5.1 Woodland access and recreation including traditional and permissive use rights
a) Existing permissive or traditional uses of the woodland shall be identified and sustained except when such uses can be shown to threaten the integrity of the woodland or the achievement of the objectives of management.
b) A precautionary approach shall be adopted in relation to water supplies.OPEN
Permissive and traditional uses include:
- Permissive access routes
- De facto access to well-known landmarks
- Gathering fruit or fungi by the public for their own consumption where this does not jeopardise the achievement of biodiversity objectives (having regard to codes of good practice)
- Water supplies.
Permissive routes can be closed annually to maintain their permissive status.
Traditional uses that exploit the woodland resource (e.g. peat cutting) should be carried out at a traditional scale.
‘Integrity’ refers principally to the ecological maintenance of the woodland.
a) There shall be provision for some public access subject only to limited exemptions.
b) Where there is a special demand for further public access for the purpose of environmental education, the owner/manager shall make reasonable efforts to meet this demand.OPEN
Woodlands containing or adjoining notable historic environment or ecological features may attract large numbers of visitors even to small properties. This presents an opportunity to promote public access and/or educate visitors about the multiple benefits of forestry.
Professional associations can advise on necessary safety and insurance provisions, ways of supporting educational visits and studies, and methods for recovering some or all of the extra costs of satisfying public demand.
The Land Reform (Scotland) Act (2003) provides for responsible access on foot, cycle or horse and also for responsible management of access by land owners and managers.
The Scottish Outdoor Access Code provides guidance on responsible behaviour of those taking and managing access together with circumstances where access may be restricted.
In addition, supplementary guidance is published on specific aspects such as events and core paths.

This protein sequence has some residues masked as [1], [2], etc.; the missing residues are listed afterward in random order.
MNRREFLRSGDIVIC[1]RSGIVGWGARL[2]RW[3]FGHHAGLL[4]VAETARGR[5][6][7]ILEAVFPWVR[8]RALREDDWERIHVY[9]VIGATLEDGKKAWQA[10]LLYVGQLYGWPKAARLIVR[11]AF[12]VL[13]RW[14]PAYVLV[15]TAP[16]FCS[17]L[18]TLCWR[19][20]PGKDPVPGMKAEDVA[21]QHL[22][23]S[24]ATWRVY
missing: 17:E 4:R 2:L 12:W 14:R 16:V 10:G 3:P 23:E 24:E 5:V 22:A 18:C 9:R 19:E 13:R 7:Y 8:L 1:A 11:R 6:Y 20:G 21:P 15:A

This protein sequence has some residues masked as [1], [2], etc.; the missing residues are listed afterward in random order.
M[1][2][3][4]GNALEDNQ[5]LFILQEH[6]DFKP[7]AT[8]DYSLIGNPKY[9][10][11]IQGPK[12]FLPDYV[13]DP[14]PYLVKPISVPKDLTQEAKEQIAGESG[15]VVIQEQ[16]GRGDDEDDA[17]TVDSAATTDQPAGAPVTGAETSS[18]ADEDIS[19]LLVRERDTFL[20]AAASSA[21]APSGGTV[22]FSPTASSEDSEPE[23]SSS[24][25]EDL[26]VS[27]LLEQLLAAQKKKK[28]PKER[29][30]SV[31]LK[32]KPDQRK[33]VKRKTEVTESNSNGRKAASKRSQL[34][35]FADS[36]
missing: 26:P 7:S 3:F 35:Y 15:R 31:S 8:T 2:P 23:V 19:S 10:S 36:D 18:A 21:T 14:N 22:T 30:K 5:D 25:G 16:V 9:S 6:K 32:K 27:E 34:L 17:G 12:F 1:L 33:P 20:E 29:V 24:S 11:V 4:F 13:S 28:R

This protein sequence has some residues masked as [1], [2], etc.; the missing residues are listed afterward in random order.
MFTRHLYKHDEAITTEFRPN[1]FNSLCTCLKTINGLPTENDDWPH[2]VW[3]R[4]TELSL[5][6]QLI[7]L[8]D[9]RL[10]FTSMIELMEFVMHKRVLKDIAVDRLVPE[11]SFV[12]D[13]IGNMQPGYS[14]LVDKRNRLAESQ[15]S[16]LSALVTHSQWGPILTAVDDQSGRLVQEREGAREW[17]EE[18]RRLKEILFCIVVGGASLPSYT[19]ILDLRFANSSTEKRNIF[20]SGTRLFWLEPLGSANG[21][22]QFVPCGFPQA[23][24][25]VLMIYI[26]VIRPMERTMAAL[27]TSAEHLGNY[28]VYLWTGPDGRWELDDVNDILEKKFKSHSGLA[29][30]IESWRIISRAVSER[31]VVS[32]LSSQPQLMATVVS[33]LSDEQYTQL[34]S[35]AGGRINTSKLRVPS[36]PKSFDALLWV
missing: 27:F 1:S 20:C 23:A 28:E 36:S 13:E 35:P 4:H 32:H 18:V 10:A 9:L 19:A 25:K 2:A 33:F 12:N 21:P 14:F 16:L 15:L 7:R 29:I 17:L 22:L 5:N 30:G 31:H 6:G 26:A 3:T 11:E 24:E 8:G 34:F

In England, Wales and Northern Ireland:
There is no statutory right of general access to woodland thus emphasising the value of allowing some public access which may be provided through one or more of:
- A permissive freedom to roam
- Public rights of way through or beside the wood
- Publicised open days or guided walks each year
- Permissive access on specified routes
- Access management agreements with local authorities
- In England and Wales only – by voluntarily dedicating woodland for public access under the Countryside and Rights of Way Act 2000 (CROW).
Public access, other than on public rights of way, and environmental education may be denied in the following example situations:
- Woodlands under 10 ha in size with a high private amenity value
- Areas that adjoin dwellings or private gardens
- Isolated woodlands to which there is no ready access route for the public across adjoining land
- Woodlands where there is current evidence of serious and sustained abuse or damage. Persistent vandalism may force owners/managers to place particular woodland blocks or areas ‘out of bounds’. Reasons should be communicated through local schools, libraries, post offices and parish halls to help stimulate community co-operation to combat damage
- Areas of the woodland that contain sites, species or features that would be particularly vulnerable to disturbance
- Periods or days when country sports, outdoor recreation or special events would be jeopardised
- Temporary closures in order to ensure public safety.
- Field observation to confirm that access is available
- Maps show public rights of way and/or core paths through or beside the wood
- Evidence of publicised annual open days or guided walks
- Access agreements with local authorities
- Evidence that account has been taken of local demand
- Evidence from consultation with interested parties
- Records of publicised annual open days or guided walks, school visits or research undertaken in the woodland
- Evidence of access provision, path maintenance, conservation management (particularly in regard to visitor erosion) and interpretation at significant cultural and historic environment assets.